New York Rangers coach Gerard Gallant, never one to shy away from short- and long-term lineup experimentation, has been in the midst of a flurry of it, trying a myriad of combinations to spark his team’s 5-on-5 play of late. His latest overhaul bred success Jan. 23, when yet another group of new-look forward combinations sparked a 6-2 home victory over the Florida Panthers.
When it comes to one particular player, however, Gallant needs to put aside his pencil and well-worn eraser and grab a Sharpie. The coach needs to write Filip Chytil’s name into the top six in permanent marker, starting now.
The 23-year-old power center looked really good again in the win over the Panthers, manning the middle on the (once again) re-formed Kid Line. Chytil recorded four shots and was a plus-1 in 16 minutes of ice time, engaged throughout, attacking the net with his speed and size as he drove play for his familiar linemates. He scored an empty-net goal and added an assist, while his left wing Alexis Lafreniere scored for the first time in 18 games and also had assist. Their right wing, Kaapo Kakko, added two assists.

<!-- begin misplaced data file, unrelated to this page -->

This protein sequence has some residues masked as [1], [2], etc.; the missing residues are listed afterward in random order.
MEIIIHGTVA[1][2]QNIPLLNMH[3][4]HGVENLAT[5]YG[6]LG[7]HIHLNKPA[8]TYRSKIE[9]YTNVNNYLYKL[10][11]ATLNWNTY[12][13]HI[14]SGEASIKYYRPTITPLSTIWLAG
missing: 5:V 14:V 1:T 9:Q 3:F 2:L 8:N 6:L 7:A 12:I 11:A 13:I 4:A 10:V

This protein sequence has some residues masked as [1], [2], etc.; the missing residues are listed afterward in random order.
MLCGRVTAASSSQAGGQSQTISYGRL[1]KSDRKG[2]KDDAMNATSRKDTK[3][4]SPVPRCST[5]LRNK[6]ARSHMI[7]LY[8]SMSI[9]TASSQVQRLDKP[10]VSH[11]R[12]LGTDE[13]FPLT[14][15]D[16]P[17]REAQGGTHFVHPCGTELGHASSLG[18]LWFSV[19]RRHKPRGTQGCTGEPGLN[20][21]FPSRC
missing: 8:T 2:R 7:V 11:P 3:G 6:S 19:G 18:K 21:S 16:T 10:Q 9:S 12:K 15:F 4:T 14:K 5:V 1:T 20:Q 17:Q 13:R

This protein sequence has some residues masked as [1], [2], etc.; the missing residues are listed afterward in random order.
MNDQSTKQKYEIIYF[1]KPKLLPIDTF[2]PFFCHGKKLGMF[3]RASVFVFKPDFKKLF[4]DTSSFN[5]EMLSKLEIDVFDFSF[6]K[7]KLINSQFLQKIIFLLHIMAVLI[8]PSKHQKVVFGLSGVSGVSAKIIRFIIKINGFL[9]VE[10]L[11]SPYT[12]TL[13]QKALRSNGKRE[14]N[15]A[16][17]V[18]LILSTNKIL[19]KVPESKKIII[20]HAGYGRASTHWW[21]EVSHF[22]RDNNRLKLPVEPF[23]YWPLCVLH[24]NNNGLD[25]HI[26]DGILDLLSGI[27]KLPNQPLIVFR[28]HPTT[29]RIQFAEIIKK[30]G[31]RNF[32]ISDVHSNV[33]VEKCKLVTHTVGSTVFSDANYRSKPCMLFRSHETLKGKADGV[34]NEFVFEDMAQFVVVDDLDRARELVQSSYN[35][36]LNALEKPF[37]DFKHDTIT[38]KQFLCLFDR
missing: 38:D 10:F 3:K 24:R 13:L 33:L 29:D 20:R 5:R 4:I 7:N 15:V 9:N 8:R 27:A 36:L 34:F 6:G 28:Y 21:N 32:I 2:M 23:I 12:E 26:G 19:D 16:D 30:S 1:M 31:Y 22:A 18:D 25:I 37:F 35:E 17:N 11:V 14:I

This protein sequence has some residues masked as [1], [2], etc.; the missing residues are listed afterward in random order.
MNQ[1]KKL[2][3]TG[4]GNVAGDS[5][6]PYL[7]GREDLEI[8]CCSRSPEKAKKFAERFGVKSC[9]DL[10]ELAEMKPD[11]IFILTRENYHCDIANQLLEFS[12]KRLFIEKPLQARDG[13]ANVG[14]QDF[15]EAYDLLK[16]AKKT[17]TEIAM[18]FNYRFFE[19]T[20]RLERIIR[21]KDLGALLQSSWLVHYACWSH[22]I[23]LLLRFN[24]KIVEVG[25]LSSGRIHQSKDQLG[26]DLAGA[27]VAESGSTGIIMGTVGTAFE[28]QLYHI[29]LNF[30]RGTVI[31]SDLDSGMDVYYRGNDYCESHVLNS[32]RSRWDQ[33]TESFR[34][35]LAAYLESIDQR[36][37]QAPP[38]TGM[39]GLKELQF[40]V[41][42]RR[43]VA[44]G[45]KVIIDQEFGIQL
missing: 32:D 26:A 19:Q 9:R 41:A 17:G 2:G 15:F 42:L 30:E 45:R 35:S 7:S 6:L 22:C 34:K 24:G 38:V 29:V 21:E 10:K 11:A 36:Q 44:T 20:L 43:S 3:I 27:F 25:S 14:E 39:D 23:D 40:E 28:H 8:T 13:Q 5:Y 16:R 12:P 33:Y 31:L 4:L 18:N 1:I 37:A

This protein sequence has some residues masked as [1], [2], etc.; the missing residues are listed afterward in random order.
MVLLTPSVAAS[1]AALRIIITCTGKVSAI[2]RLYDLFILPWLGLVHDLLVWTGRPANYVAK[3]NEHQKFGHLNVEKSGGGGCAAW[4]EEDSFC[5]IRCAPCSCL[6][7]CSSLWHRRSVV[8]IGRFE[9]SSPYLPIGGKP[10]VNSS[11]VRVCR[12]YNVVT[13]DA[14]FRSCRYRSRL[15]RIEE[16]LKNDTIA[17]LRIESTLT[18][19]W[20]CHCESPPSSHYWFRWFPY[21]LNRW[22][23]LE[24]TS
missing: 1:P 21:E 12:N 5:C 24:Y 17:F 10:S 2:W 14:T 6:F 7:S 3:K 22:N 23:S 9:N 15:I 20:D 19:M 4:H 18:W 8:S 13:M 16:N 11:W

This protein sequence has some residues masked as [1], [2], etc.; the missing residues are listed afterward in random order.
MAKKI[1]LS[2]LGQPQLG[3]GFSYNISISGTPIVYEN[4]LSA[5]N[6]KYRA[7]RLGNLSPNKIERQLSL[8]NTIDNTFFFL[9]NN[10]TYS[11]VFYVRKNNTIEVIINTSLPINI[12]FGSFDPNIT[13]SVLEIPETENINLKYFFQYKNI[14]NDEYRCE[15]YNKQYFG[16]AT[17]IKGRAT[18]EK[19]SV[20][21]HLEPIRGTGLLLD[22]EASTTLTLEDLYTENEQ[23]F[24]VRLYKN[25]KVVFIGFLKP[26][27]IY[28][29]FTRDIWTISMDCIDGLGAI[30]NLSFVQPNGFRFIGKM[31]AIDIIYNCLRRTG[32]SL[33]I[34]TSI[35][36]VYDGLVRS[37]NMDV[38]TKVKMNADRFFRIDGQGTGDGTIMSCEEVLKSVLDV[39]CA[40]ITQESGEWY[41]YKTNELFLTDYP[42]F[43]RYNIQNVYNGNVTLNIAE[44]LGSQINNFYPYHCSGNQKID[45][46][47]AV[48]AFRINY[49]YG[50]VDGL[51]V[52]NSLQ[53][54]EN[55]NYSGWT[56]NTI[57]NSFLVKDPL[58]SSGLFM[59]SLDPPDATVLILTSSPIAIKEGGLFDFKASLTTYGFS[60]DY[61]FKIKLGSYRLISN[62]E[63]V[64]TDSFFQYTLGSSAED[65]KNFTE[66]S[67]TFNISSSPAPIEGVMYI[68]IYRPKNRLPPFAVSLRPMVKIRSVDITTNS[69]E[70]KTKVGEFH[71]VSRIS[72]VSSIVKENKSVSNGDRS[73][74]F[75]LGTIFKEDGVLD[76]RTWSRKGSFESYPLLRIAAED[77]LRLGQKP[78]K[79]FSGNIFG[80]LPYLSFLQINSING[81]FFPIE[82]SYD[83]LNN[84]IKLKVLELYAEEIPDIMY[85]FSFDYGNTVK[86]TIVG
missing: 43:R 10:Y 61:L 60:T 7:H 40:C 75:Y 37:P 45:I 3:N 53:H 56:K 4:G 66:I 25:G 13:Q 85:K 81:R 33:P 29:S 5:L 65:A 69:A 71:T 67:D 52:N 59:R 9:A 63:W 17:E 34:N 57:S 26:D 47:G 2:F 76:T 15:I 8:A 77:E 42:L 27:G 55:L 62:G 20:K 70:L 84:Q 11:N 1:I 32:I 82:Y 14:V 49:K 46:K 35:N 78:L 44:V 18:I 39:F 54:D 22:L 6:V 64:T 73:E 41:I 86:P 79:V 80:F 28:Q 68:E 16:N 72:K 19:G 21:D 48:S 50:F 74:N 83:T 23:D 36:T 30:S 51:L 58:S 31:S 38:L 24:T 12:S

In his last nine games, Chytil has recorded five goals and four assists while posting a plus-4 rating. Gallant is comfortable playing him in all situations, with Chytil’s sound defensive game and responsibility in his own end now impossible to ignore. With each contest, the 21st overall pick in the 2017 NHL Draft reminds his teammates and coach that he can be a nightmare through the neutral zone and in the opponents’ end, difficult to knock off the puck if defenders can even overcome his elusiveness and quickness to reach him.